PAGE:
Review: Bridgerton Season 2


Media by Netflix

Bridgerton season 2, released March 25 on Netflix, follows Anthony Bridgerton, the eldest sibling of the Bridgerton family on his quest for love during the Regency Era in England. In just the first week of streaming, Bridgerton season 2 has garnered more than 251.74 million hours viewed.

Season two of “Bridgerton,” produced by Shonda Rhimes and released on Netflix March 25, was a true masterpiece, especially for the South Asian community. From Pride and Prejudice to Little Women, I’m a true period-piece fanatic, but for one of the first times in my life, I finally saw myself portrayed in one. 

This season follows up season 1 but instead focuses on the eldest son of the Bridgerton family, Anthony Bridgerton (Jonathan Bailey), and his intention to find a wife, not for love, but rather for practicality. After pushing the thought of love away, Anthony decides to court Edwina Sharma (Charithra Chandran) as she is the “diamond of the season” and a sensible match. But soon he finds himself trying to win the overprotective sister, Kate Sharma (Simone Ashley) whose contempt turns into a forbidden love. 

The representation was simply unmatched in comparison to modern television. Anthony’s love and attraction to Kate wasn’t portrayed as surprising with Kate being a dark-skinned South Asian but rather as a normal occurrence without any reference to her race, something that has been lacking in desi representation. 

Never once has the Sharma sisters’ beauty been seen as surprising, their culture seen as odd or their accents overemphasized within the show.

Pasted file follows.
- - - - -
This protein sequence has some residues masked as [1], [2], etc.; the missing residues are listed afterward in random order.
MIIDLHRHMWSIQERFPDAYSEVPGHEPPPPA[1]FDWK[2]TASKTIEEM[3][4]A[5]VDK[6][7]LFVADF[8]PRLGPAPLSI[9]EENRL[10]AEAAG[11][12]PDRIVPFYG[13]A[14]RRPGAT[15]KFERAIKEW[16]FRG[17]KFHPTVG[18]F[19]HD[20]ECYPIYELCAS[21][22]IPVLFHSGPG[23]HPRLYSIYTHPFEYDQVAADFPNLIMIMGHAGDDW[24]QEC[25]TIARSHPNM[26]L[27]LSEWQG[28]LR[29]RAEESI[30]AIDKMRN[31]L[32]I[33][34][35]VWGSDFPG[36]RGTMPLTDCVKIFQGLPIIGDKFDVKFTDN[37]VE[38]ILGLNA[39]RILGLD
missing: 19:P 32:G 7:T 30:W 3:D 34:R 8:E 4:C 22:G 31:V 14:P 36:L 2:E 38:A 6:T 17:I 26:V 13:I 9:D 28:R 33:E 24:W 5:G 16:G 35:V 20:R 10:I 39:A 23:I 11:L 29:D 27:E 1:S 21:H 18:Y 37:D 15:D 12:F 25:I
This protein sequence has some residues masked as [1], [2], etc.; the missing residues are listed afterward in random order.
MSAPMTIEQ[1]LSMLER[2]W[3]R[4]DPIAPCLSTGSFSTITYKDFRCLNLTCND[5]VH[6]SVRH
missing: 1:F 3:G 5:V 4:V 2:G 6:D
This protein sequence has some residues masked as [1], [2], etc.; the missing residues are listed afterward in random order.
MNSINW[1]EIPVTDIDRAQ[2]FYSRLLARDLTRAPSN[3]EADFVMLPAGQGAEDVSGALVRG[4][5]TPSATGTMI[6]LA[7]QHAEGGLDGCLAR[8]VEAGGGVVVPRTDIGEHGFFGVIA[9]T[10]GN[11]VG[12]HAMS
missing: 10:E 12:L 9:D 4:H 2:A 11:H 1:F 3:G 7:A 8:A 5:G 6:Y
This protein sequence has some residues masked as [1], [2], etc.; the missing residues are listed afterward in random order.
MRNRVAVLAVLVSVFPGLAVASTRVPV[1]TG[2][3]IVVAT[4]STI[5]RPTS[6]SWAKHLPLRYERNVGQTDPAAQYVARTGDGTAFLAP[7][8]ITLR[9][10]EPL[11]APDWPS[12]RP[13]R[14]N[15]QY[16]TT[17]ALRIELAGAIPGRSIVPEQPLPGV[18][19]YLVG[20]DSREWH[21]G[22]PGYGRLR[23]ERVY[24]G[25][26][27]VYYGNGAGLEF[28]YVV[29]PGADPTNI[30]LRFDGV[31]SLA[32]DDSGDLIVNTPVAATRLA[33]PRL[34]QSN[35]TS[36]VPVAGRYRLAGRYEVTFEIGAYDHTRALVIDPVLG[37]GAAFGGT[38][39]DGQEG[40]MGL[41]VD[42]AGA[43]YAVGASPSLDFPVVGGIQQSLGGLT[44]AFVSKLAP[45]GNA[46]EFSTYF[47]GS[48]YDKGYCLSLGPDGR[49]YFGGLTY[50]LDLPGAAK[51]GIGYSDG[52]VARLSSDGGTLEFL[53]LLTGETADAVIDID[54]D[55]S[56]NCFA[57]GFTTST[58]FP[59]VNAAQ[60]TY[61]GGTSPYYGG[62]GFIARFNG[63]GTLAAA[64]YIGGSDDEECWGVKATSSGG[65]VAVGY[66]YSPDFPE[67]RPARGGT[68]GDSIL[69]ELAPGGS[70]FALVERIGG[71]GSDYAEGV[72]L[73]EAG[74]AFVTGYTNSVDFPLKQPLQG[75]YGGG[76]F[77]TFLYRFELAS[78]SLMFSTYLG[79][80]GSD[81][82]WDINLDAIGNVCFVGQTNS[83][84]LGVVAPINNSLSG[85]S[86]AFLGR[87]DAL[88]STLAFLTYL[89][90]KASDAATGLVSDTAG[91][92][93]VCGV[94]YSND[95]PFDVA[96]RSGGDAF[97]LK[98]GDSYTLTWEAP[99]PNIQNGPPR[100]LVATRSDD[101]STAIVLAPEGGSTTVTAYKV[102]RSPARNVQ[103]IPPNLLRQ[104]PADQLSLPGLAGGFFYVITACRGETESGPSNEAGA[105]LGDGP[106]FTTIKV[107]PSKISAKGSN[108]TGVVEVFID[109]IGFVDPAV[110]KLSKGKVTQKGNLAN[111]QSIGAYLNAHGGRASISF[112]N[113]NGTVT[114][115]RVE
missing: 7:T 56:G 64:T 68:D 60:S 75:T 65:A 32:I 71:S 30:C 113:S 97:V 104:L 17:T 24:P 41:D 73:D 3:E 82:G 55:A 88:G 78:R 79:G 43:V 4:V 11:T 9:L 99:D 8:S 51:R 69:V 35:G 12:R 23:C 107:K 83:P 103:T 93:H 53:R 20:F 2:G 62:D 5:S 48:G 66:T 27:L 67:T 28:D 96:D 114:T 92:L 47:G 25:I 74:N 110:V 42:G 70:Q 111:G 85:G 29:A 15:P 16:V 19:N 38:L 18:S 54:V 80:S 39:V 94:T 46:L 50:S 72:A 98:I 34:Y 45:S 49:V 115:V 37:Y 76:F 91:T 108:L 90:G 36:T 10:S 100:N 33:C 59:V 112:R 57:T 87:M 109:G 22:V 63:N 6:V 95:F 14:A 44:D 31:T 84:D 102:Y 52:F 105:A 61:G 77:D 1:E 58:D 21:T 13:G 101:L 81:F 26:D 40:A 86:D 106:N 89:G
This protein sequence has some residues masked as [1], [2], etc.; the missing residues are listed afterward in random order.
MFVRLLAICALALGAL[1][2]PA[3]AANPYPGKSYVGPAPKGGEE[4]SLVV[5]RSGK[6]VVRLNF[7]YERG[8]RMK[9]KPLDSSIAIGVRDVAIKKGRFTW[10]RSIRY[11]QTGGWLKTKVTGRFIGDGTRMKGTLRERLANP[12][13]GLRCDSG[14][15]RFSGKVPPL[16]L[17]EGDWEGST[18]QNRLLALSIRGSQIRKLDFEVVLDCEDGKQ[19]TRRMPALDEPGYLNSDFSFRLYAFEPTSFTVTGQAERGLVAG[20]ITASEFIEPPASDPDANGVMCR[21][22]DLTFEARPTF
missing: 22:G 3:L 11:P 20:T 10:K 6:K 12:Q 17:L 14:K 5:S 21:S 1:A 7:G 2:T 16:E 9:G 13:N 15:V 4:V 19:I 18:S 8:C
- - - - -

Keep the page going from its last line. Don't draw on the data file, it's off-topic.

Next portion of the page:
They weren’t tokenized for their identity as brown women but rather presented as true normal people with little, but important, aspects of desi culture being incorporated, from the Haldi tradition to oiling their hair to the use of common desi language like “didi.” 

“Bridgerton” presented South Asian women as strong, multi-talented individuals and independent thinkers. 

The emotions of pride for my ancestors ran deep when seeing the true beauty of Indian culture portrayed in a popular show. To see Kate receive such a deep and passionate love was more than just a beautiful, romantic, tension-filled experience: it was reassuring that I, as a South Asian, can receive the same. 

The stunning representation aside, “Bridgerton” season two elaborated on plots such as Whistledown’s, the town’s drama/rumor author, progress and Eloise, another Bridgerton sibling, discovering her true purpose far deeper than season one did. The show also still kept the violin covers of classic songs and included a Hindi classic song “Kabhi Khushi Khabi Gham.”

The show, however, is not perfect as many other plots like the King’s condition or Colin’s journey to find his purpose fall flat as they are overshadowed by Anthony and Kate. Some plots were certainly unnecessary in the long run and stray away from the original inspiration of the books by Julia Quinn.  

But even so, “Bridgerton” season two is gold. With the romantic tension and some much deserved South Asian representation, I highly recommend a watch.